With Black Friday nearly upon us, the urge for many a movie buff’s friend or significant other will be to grab that $5 Blu-ray of “Angels and Demons” off the shelf and call it a day. (Oh, we’re only kidding with “Angels and Demons.” Titles like “Kick-Ass” and “The Wrestler” will be nearly as cheap.) But for those who are willing to be a little more adventurous or just looking to impress, many of the major studios have started to open up their archives to make DVDs to order for films that may not be popular enough to have warranted a major pressing in the past, but certainly have their fans and have long been unavailable on any format.
Warner Brothers, in particular, has pioneered this type of mail order program with Warner Archives, which has made available over 700 films since originating last year while similar services from MGM (Limited Edition Collection), Universal (Vault Series) and Sony (Columbia Classics) have trickled onto the market, all of it to the great benefit of the cinephile, who can pick up everything from long-neglected silent films, foreign offerings (Andre Techine’s “Thieves” is on Columbia Classics), and recent bursts of nostalgia (the Richard Grieco’s “If Looks Could Kill” is on Warner Archive). Although there’s something for everyone, it can also be overwhelming to comb through everything that’s become available, so here are some personal favorites that are ripe for rediscovery this holiday season.
“Gambit” (Universal Vault Series) – By the time I saw “Gambit” at the original Alamo Drafthouse in downtown Austin as part of Quentin Tarantino’s curated QT Fest in 2000, Ronald Neame’s 1966 comic caper had already come and gone from video stores on VHS and was only available via the rare 2:40 a.m. airing on TCM, a particularly strange fate given that stars Shirley MacLaine and Michael Caine have remained popular and it played like gangbusters for anyone lucky enough to be in attendance at the Drafthouse that night. Naturally, Tarantino recounted a history of the film that was probably more detailed than those who were actually involved in its production, telling the crowd to pay special attention to the film’s tagline, “Go ahead tell the end…but please don’t tell the beginning.”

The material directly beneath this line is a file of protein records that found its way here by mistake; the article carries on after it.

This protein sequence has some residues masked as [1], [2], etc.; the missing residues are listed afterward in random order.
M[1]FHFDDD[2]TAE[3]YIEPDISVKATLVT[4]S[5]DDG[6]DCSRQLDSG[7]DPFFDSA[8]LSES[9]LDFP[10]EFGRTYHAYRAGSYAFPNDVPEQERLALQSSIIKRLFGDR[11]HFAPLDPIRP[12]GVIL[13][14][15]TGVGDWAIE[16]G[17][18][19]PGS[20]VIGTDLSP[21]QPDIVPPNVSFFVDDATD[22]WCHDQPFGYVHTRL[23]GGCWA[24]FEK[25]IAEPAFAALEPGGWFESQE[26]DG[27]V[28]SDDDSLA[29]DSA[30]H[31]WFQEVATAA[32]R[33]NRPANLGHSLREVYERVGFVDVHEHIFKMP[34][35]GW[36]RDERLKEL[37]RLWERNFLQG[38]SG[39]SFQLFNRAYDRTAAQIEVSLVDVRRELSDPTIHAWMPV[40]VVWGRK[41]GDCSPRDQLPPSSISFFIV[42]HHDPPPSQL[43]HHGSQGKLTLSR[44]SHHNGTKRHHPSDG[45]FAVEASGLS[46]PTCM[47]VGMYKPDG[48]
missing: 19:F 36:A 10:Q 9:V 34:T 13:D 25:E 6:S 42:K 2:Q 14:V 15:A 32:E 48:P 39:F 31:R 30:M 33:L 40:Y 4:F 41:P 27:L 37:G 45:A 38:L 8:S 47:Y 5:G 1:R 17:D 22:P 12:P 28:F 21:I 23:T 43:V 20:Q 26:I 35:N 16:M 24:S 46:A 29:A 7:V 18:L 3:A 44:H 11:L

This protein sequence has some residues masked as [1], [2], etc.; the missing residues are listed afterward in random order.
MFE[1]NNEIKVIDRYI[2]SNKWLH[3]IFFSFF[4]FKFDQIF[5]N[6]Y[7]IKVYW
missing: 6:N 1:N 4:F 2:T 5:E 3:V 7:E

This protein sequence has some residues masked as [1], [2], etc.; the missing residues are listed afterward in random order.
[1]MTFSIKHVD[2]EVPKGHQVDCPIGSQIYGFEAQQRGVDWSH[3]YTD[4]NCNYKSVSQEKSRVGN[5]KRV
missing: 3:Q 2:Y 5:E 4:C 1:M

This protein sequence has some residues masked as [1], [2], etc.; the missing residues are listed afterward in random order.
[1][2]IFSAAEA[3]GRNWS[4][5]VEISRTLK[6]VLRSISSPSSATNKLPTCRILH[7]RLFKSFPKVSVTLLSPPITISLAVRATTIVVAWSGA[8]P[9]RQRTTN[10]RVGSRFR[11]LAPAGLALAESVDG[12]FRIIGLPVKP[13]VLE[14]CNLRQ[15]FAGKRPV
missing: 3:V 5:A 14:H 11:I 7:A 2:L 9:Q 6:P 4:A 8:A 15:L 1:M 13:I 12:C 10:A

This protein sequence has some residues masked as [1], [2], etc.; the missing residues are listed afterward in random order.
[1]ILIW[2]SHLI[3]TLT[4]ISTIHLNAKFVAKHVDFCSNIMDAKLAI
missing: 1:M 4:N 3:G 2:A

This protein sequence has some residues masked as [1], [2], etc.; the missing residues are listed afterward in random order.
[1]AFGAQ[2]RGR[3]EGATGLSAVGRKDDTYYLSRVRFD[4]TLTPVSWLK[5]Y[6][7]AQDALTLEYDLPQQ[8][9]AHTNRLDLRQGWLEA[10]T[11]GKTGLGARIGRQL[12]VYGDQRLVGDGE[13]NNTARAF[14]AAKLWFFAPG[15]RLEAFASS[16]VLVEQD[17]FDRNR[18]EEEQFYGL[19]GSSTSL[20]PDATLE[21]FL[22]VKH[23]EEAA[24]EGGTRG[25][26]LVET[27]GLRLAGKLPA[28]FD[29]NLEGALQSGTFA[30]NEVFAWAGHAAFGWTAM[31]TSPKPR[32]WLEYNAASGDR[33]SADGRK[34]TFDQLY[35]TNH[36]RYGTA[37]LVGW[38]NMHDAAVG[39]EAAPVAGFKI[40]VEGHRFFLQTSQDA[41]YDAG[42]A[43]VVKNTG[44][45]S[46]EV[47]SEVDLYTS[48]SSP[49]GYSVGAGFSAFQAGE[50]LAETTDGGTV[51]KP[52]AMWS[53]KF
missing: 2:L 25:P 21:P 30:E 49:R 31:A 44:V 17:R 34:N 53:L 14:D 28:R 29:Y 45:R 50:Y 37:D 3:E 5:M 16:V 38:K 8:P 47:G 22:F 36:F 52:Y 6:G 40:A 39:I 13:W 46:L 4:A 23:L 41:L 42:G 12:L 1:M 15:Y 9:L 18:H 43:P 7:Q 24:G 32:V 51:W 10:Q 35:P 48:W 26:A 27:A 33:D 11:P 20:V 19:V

Perhaps since Universal could no longer rely on the film’s central gimmick involving the heist of a priceless artifact in Hong Kong as a selling point, they let the dust collect on a potential DVD version until this past March when it was released as part of the initial offering in their Vault Series, exclusive to Amazon. However, anyone willing to order “Gambit” will realize shortly the film is far more than a gimmick, luxuriating in the witty rapport between the know-it-all Caine and the streetwise MacLaine long after the surprise of the film’s unconventional structure pays off. This is no doubt what attracted the Coen brothers to write a remake a few years back that they intended to direct until they went on their post-“No Country for Old Men” tear, resulting in “The Last Station” director Michael Hoffman recently stepping in to revive the project.
“The Landlord” (MGM Limited Edition Collection) – To hear Nick Dawson explain it in his first-rate biography “Being Hal Ashby,” the “Harold and Maude” director’s first feature was done in by boobs – on the poster and in United Artists’ marketing department. In adapting Kristin Hunter’s novel, Ashby had directed a thoughtful, sharp-elbowed culture clash comedy about an apathetic upper cruster (Beau Bridges) whose plans to turn a brownstone in a lower-class neighborhood into his personal pad are thwarted when the building’s tenants begin to pierce his chilly exterior.
Of course, Ashby’s delicate seriocomic tone is difficult to replicate in advertising, so United Artists decided on a campaign that would target an audience the same age as the then-28-year-old Bridges with a cheeky poster of a finger approaching two doorbells with the not-so-subtle implication they were breasts. Facing a lower threshold of scrutiny in the pre-Internet era, “The Landlord” still was able to score Lee Grant an Oscar nomination for best supporting actress as Bridges’ mother in the film, but most blamed the ads for derailing the film’s chances at the box office and likewise, probably resulted in the film sitting on the shelf in MGM archives during the DVD boom in spite of Ashby’s renewed popularity. As Alexander Payne told GOOD Magazine in his 2008 tribute to the film that he cited as a major influence on “Sideways,” “Discover it the way I did: Just see it.”